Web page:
ONE. the public restrooms are terrifying (please be aware that there is actual sarcasm dripping from my fingertips as I write this). I used to have nightmarish dreams about public restrooms, where the doors were small and had huge gaps down the sides, bottom + top. then I went to america...and they became a reality. I waltzed into one the day after I arrived in california, naive + ignorant. and I came out, scarred for life with my british heritage screaming something about privacy and the lack of therein.
TWO. going out for breakfast/lunch/dinner is way more popular! in england + new zealand, going out for food isn't uncommon necessarily, but it's not something you do everyday. whereas, in america, going out for food everyday isn't uncommon at all. we stayed with some murican friends for a while when we were in cali, and we went out for meals everyday and it was flippin awesome, coz hello chick-fil-a and claim jumper. if I moved to america, I would get vurrrrrry fat, because I haven't tried chipotle yet and I know that once I do? there'll be no going back.
THREE. driving for hooours on end is also something that is really normal! in england, we would drive for forty-five minutes, have twenty stops in between, question why we decided to go at all and complain about the mileage (and fuel. and tires wearing down. and the traffic.), but in america, they drive for five hours+ and don't even bat an eye! I realise that I probably suffer from tiny island syndrome, but when I hear people say they're going to drive nine hours to get to a place and then the next day drive back? my briwi brain practically explodes. but for obvious reasons, I think we can safely say that americans are the best travellers. ain't no distance gonna scare no murican.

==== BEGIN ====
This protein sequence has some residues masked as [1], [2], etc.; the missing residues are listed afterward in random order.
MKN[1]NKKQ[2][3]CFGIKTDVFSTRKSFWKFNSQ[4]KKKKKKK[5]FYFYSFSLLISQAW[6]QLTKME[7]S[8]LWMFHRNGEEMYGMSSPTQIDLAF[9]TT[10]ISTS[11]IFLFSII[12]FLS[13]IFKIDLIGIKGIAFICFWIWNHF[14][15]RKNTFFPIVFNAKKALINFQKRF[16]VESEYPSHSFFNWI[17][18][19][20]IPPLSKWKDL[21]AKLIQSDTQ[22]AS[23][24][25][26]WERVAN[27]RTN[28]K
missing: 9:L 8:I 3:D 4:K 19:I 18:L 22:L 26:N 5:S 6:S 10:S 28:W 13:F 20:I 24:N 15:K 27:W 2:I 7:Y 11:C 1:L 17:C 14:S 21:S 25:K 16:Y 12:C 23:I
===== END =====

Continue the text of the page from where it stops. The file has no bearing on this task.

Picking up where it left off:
FOUR. picking up on the kiwi accent isn't their...er...strongest asset. I went to numerous coffee shops, all of which took my name to write on the cup and during the whole time, only two people got my name right (see above for evidence. well done, random starbucks dude.). I was jane, jiss, janes, janet, joss, and then the real epic fail, john. coz jess sounds a LOT like john, right? the plus side was that everyone said they loved my accent, but I guess they just couldn't understand it (which isn't altogether a shame, because I talk a lot of rubbish anyway)! and I do remember being asked quite a few times if I was australian (not a good thing to say to a kiwi, for future reference) and also a south african (say whaaaaat?).
FIVE. friendly, friendly, friendly! compared to england (where people won't look you in the eye for fear they'll have to smile at you), america is full of "hi, how are you?"s and smiles and "good morning!"s and "so nice to meet you!"s. they're altogether a lot cheerier + more pleasant + when you tell them you're from england, you've sealed the deal (I got asked quite a few times if I knew the queen). sidenote: they also like to have bare feet in the house, which is ultimately very disturbing, because feet should live in socks or shoes (can I get an amen from at least one person?).
have you ever been to america? or maybe you're american? tell me what you think of my points or if you have any of your own, then shout them out in the comments below!
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